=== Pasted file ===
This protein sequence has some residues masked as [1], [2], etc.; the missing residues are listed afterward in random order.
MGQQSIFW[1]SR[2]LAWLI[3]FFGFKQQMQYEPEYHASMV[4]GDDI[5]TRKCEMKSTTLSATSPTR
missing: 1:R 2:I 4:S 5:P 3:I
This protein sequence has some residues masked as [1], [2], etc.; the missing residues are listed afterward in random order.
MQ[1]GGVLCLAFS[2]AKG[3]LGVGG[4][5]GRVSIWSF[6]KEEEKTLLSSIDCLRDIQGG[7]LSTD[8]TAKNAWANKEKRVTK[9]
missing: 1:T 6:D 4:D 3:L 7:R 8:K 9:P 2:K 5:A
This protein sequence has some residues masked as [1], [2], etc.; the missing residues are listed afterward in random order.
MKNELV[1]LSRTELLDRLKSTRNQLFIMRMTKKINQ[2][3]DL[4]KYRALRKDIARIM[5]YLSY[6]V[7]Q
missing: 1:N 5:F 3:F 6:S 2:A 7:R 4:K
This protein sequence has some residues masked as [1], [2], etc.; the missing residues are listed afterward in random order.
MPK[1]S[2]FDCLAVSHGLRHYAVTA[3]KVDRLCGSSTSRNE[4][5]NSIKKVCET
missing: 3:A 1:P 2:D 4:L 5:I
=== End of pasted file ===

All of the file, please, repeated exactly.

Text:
This protein sequence has some residues masked as [1], [2], etc.; the missing residues are listed afterward in random order.
MGQQSIFW[1]SR[2]LAWLI[3]FFGFKQQMQYEPEYHASMV[4]GDDI[5]TRKCEMKSTTLSATSPTR
missing: 1:R 2:I 4:S 5:P 3:I
This protein sequence has some residues masked as [1], [2], etc.; the missing residues are listed afterward in random order.
MQ[1]GGVLCLAFS[2]AKG[3]LGVGG[4][5]GRVSIWSF[6]KEEEKTLLSSIDCLRDIQGG[7]LSTD[8]TAKNAWANKEKRVTK[9]
missing: 1:T 6:D 4:D 3:L 7:R 8:K 9:P 2:K 5:A
This protein sequence has some residues masked as [1], [2], etc.; the missing residues are listed afterward in random order.
MKNELV[1]LSRTELLDRLKSTRNQLFIMRMTKKINQ[2][3]DL[4]KYRALRKDIARIM[5]YLSY[6]V[7]Q
missing: 1:N 5:F 3:F 6:S 2:A 7:R 4:K
This protein sequence has some residues masked as [1], [2], etc.; the missing residues are listed afterward in random order.
MPK[1]S[2]FDCLAVSHGLRHYAVTA[3]KVDRLCGSSTSRNE[4][5]NSIKKVCET
missing: 3:A 1:P 2:D 4:L 5:I